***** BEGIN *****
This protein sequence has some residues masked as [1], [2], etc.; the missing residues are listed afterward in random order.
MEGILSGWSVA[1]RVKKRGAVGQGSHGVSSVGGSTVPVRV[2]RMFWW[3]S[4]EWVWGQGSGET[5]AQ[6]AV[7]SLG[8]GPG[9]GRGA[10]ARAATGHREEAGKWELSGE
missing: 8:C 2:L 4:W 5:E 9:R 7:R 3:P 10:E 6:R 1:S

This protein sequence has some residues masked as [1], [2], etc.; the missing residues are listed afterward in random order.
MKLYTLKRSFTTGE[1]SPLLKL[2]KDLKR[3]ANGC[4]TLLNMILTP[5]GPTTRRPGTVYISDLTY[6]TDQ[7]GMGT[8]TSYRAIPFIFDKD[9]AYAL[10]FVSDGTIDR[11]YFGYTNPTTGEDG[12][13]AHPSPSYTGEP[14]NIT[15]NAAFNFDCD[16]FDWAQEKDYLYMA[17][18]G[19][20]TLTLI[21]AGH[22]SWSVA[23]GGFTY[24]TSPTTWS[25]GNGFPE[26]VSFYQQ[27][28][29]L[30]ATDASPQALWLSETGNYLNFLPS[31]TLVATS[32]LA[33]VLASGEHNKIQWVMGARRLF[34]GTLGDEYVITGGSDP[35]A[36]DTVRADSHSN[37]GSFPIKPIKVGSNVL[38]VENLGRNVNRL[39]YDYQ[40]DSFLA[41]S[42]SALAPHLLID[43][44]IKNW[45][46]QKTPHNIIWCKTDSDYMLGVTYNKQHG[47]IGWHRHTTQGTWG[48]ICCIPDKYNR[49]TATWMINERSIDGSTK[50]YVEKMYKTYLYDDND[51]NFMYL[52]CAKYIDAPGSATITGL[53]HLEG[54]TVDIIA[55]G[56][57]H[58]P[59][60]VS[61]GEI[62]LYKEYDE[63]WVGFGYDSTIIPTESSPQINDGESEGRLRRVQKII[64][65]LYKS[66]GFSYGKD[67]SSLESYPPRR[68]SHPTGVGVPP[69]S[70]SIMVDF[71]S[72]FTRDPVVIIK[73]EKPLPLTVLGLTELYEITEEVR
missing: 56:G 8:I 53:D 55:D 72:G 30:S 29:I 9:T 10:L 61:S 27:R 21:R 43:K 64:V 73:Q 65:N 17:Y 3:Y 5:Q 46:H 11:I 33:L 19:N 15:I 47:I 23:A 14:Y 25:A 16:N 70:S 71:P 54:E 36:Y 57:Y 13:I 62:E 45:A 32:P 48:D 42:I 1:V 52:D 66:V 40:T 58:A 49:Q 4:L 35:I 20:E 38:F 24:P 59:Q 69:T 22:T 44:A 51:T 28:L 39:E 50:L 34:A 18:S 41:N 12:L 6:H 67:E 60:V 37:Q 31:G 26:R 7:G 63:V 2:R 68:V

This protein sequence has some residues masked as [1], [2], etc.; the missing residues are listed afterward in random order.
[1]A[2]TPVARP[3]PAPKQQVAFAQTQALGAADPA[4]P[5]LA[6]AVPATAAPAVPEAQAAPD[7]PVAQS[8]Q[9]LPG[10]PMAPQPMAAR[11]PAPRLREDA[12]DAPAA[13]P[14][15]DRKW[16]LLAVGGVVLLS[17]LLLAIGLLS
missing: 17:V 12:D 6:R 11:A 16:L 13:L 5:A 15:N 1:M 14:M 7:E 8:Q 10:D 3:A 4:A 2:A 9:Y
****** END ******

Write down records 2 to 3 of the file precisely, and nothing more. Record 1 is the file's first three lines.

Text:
This protein sequence has some residues masked as [1], [2], etc.; the missing residues are listed afterward in random order.
MKLYTLKRSFTTGE[1]SPLLKL[2]KDLKR[3]ANGC[4]TLLNMILTP[5]GPTTRRPGTVYISDLTY[6]TDQ[7]GMGT[8]TSYRAIPFIFDKD[9]AYAL[10]FVSDGTIDR[11]YFGYTNPTTGEDG[12][13]AHPSPSYTGEP[14]NIT[15]NAAFNFDCD[16]FDWAQEKDYLYMA[17][18]G[19][20]TLTLI[21]AGH[22]SWSVA[23]GGFTY[24]TSPTTWS[25]GNGFPE[26]VSFYQQ[27][28][29]L[30]ATDASPQALWLSETGNYLNFLPS[31]TLVATS[32]LA[33]VLASGEHNKIQWVMGARRLF[34]GTLGDEYVITGGSDP[35]A[36]DTVRADSHSN[37]GSFPIKPIKVGSNVL[38]VENLGRNVNRL[39]YDYQ[40]DSFLA[41]S[42]SALAPHLLID[43][44]IKNW[45][46]QKTPHNIIWCKTDSDYMLGVTYNKQHG[47]IGWHRHTTQGTWG[48]ICCIPDKYNR[49]TATWMINERSIDGSTK[50]YVEKMYKTYLYDDND[51]NFMYL[52]CAKYIDAPGSATITGL[53]HLEG[54]TVDIIA[55]G[56][57]H[58]P[59][60]VS[61]GEI[62]LYKEYDE[63]WVGFGYDSTIIPTESSPQINDGESEGRLRRVQKII[64][65]LYKS[66]GFSYGKD[67]SSLESYPPRR[68]SHPTGVGVPP[69]S[70]SIMVDF[71]S[72]FTRDPVVIIK[73]EKPLPLTVLGLTELYEITEEVR
missing: 56:G 8:I 53:D 55:D 72:G 30:S 29:I 9:T 10:L 61:S 27:R 21:R 43:K 64:V 73:Q 65:N 17:Y 3:Y 5:Q 46:H 11:I 33:L 19:N 15:I 47:I 23:A 14:Y 25:A 16:N 70:S 71:P 54:E 36:Y 57:Y 13:I 62:E 45:A 32:P 48:D 42:I 1:V 52:D 66:V 40:T 58:A 49:Q 4:L 35:I 20:E 38:F 24:P 59:Q 69:T 22:T 44:A 51:T 28:L 39:E 50:L 34:A 18:S 41:N 12:L 6:H 67:E 60:V 37:Q 31:G 26:R 7:G 63:V 2:R 68:V

This protein sequence has some residues masked as [1], [2], etc.; the missing residues are listed afterward in random order.
[1]A[2]TPVARP[3]PAPKQQVAFAQTQALGAADPA[4]P[5]LA[6]AVPATAAPAVPEAQAAPD[7]PVAQS[8]Q[9]LPG[10]PMAPQPMAAR[11]PAPRLREDA[12]DAPAA[13]P[14][15]DRKW[16]LLAVGGVVLLS[17]LLLAIGLLS
missing: 17:V 12:D 6:R 11:A 16:L 13:L 5:A 15:N 1:M 14:M 7:E 8:Q 10:D 3:A 4:A 2:A 9:Y